This paper describes the initiation and progress of a university-based technical-assistance program for local governments. Initially funded by the National Science Foundation, the program began with a statewide needs-assessment program that had input from both municipal and county officials via five workshops. Both technical problem areas and barriers to technology were identified and categorized. The program has operated for more than three years, providing technical assistance via quick response to individual requests, technical workshops, and major research and development projects, which use faculty and students. Examples of technology-transfer programs and some assessment of their credibility and impact are presented. Recommendations for newly emerging programs are summarized: (a) an attitude of sharing with other organizations is essential, (b) local credibility is the single most important factor, and (c) work should be on user-selected problems. Inputs for future policies and programs are presented: (a) there is a significant need for a nonagricultural extension service, (b) to implement federal research there must be a final linkage at the local level, (c) definition for federal research must begin at the local level, and (d) federal agencies should give higher priority to implementation. (Author)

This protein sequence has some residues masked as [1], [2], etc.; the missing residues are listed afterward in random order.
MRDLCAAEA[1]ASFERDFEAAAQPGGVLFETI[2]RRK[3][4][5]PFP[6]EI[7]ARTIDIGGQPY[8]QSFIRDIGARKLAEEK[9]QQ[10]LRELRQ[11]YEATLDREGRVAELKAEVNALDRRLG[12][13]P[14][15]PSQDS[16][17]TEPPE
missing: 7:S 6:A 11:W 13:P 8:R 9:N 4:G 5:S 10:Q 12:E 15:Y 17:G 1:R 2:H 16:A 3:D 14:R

Media Info

  • Media Type: Print
  • Pagination: pp 17-19
  • Monograph Title: Technology transfer, the research process, and creating a productive environment
  • Serial:

Subject/Index Terms

Filing Info

  • Accession Number: 00315339
  • Record Type: Publication
  • ISBN: 0309029937
  • Files: TRIS, TRB
  • Created Date: Sep 16 1980 12:00AM